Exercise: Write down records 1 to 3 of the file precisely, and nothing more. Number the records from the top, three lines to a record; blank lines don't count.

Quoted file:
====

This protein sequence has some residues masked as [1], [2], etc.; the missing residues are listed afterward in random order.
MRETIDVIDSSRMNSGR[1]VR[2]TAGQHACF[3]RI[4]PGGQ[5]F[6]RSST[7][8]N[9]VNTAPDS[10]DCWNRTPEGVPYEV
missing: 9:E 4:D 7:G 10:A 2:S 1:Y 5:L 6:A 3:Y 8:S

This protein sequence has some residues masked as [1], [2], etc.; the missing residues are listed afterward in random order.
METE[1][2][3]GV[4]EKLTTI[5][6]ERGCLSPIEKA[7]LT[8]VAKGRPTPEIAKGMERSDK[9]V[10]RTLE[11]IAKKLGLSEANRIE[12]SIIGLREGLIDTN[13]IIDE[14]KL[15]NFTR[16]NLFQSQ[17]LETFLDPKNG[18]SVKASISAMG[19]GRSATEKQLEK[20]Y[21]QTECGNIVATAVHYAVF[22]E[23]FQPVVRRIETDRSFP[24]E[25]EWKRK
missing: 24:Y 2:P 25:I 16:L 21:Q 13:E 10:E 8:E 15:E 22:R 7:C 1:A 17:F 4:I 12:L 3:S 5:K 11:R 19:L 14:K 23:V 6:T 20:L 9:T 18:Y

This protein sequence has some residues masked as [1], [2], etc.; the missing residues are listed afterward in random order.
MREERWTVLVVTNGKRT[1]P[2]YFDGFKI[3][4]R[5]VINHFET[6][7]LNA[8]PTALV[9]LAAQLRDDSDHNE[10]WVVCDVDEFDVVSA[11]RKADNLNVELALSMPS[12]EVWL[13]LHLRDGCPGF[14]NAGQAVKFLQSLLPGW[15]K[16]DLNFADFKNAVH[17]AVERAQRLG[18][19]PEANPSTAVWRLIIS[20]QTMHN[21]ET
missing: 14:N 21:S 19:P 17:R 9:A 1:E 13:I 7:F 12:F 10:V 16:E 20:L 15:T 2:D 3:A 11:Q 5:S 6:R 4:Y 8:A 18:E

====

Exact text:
This protein sequence has some residues masked as [1], [2], etc.; the missing residues are listed afterward in random order.
MRETIDVIDSSRMNSGR[1]VR[2]TAGQHACF[3]RI[4]PGGQ[5]F[6]RSST[7][8]N[9]VNTAPDS[10]DCWNRTPEGVPYEV
missing: 9:E 4:D 7:G 10:A 2:S 1:Y 5:L 6:A 3:Y 8:S

This protein sequence has some residues masked as [1], [2], etc.; the missing residues are listed afterward in random order.
METE[1][2][3]GV[4]EKLTTI[5][6]ERGCLSPIEKA[7]LT[8]VAKGRPTPEIAKGMERSDK[9]V[10]RTLE[11]IAKKLGLSEANRIE[12]SIIGLREGLIDTN[13]IIDE[14]KL[15]NFTR[16]NLFQSQ[17]LETFLDPKNG[18]SVKASISAMG[19]GRSATEKQLEK[20]Y[21]QTECGNIVATAVHYAVF[22]E[23]FQPVVRRIETDRSFP[24]E[25]EWKRK
missing: 24:Y 2:P 25:I 16:L 21:Q 13:E 10:E 8:E 15:E 22:R 7:C 1:A 17:F 4:I 12:L 3:S 5:K 11:R 19:L 14:K 23:V 6:T 20:L 9:T 18:Y

This protein sequence has some residues masked as [1], [2], etc.; the missing residues are listed afterward in random order.
MREERWTVLVVTNGKRT[1]P[2]YFDGFKI[3][4]R[5]VINHFET[6][7]LNA[8]PTALV[9]LAAQLRDDSDHNE[10]WVVCDVDEFDVVSA[11]RKADNLNVELALSMPS[12]EVWL[13]LHLRDGCPGF[14]NAGQAVKFLQSLLPGW[15]K[16]DLNFADFKNAVH[17]AVERAQRLG[18][19]PEANPSTAVWRLIIS[20]QTMHN[21]ET
missing: 14:N 21:S 19:P 17:R 9:A 1:E 13:I 7:F 12:F 10:V 16:E 20:L 15:T 2:D 3:A 11:Q 5:S 6:R 4:Y 8:A 18:E